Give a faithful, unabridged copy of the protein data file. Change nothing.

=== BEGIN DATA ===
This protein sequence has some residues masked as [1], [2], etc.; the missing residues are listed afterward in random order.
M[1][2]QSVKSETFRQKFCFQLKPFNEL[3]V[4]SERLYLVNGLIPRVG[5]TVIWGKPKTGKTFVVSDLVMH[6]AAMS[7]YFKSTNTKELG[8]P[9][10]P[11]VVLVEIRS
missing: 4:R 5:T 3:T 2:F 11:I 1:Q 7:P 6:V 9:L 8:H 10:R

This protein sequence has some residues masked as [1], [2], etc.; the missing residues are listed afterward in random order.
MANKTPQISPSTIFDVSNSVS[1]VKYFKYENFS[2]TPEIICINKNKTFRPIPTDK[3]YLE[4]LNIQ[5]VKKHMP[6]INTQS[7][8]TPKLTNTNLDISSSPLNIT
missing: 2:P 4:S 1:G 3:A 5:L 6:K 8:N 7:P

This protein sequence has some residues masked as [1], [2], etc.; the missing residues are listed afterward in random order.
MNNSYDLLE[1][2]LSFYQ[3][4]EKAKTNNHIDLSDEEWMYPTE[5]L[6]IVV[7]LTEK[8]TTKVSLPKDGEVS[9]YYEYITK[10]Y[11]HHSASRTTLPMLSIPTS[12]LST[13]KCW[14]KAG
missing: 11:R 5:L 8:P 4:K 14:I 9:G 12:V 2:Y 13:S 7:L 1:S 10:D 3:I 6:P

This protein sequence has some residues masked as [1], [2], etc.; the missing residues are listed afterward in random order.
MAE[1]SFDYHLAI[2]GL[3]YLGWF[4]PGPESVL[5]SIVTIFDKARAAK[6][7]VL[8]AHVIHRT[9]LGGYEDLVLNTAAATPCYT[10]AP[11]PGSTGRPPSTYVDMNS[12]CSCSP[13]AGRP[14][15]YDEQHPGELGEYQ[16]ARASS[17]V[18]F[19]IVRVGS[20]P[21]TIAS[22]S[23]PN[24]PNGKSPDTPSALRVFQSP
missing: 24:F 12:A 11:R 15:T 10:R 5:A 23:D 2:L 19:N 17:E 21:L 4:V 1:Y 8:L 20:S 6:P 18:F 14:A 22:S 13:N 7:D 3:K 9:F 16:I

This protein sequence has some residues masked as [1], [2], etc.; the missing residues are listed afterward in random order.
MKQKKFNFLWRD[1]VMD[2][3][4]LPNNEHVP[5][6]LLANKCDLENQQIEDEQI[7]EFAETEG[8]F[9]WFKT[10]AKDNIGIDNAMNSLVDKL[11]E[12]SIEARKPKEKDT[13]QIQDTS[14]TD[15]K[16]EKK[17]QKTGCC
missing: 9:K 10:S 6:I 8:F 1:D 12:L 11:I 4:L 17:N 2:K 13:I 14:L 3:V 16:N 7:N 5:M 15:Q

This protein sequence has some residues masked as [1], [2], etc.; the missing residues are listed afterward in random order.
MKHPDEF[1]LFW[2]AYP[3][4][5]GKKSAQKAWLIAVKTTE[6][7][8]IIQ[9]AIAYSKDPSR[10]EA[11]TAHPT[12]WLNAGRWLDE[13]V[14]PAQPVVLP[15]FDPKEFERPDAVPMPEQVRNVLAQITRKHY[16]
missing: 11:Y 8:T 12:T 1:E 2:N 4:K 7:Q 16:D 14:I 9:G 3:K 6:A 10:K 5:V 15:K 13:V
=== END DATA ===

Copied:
This protein sequence has some residues masked as [1], [2], etc.; the missing residues are listed afterward in random order.
M[1][2]QSVKSETFRQKFCFQLKPFNEL[3]V[4]SERLYLVNGLIPRVG[5]TVIWGKPKTGKTFVVSDLVMH[6]AAMS[7]YFKSTNTKELG[8]P[9][10]P[11]VVLVEIRS
missing: 4:R 5:T 3:T 2:F 11:I 1:Q 7:P 6:V 9:L 8:H 10:R

This protein sequence has some residues masked as [1], [2], etc.; the missing residues are listed afterward in random order.
MANKTPQISPSTIFDVSNSVS[1]VKYFKYENFS[2]TPEIICINKNKTFRPIPTDK[3]YLE[4]LNIQ[5]VKKHMP[6]INTQS[7][8]TPKLTNTNLDISSSPLNIT
missing: 2:P 4:S 1:G 3:A 5:L 6:K 8:N 7:P

This protein sequence has some residues masked as [1], [2], etc.; the missing residues are listed afterward in random order.
MNNSYDLLE[1][2]LSFYQ[3][4]EKAKTNNHIDLSDEEWMYPTE[5]L[6]IVV[7]LTEK[8]TTKVSLPKDGEVS[9]YYEYITK[10]Y[11]HHSASRTTLPMLSIPTS[12]LST[13]KCW[14]KAG
missing: 11:R 5:L 8:P 4:K 14:I 9:G 12:V 2:Y 13:S 7:L 1:S 10:D 3:I 6:P

This protein sequence has some residues masked as [1], [2], etc.; the missing residues are listed afterward in random order.
MAE[1]SFDYHLAI[2]GL[3]YLGWF[4]PGPESVL[5]SIVTIFDKARAAK[6][7]VL[8]AHVIHRT[9]LGGYEDLVLNTAAATPCYT[10]AP[11]PGSTGRPPSTYVDMNS[12]CSCSP[13]AGRP[14][15]YDEQHPGELGEYQ[16]ARASS[17]V[18]F[19]IVRVGS[20]P[21]TIAS[22]S[23]PN[24]PNGKSPDTPSALRVFQSP
missing: 24:F 12:A 11:R 15:T 10:R 5:A 23:D 2:L 19:N 17:E 21:L 4:V 1:Y 8:L 20:S 6:P 18:F 14:A 22:S 13:N 7:D 3:K 9:F 16:I

This protein sequence has some residues masked as [1], [2], etc.; the missing residues are listed afterward in random order.
MKQKKFNFLWRD[1]VMD[2][3][4]LPNNEHVP[5][6]LLANKCDLENQQIEDEQI[7]EFAETEG[8]F[9]WFKT[10]AKDNIGIDNAMNSLVDKL[11]E[12]SIEARKPKEKDT[13]QIQDTS[14]TD[15]K[16]EKK[17]QKTGCC
missing: 9:K 10:S 6:I 8:F 1:D 12:L 11:I 4:L 17:N 2:K 13:I 14:L 3:V 16:N 7:N 5:M 15:Q

This protein sequence has some residues masked as [1], [2], etc.; the missing residues are listed afterward in random order.
MKHPDEF[1]LFW[2]AYP[3][4][5]GKKSAQKAWLIAVKTTE[6][7][8]IIQ[9]AIAYSKDPSR[10]EA[11]TAHPT[12]WLNAGRWLDE[13]V[14]PAQPVVLP[15]FDPKEFERPDAVPMPEQVRNVLAQITRKHY[16]
missing: 11:Y 8:T 12:T 1:E 2:N 4:K 7:Q 16:D 14:I 9:G 3:K 6:A 10:K 5:V 15:K 13:V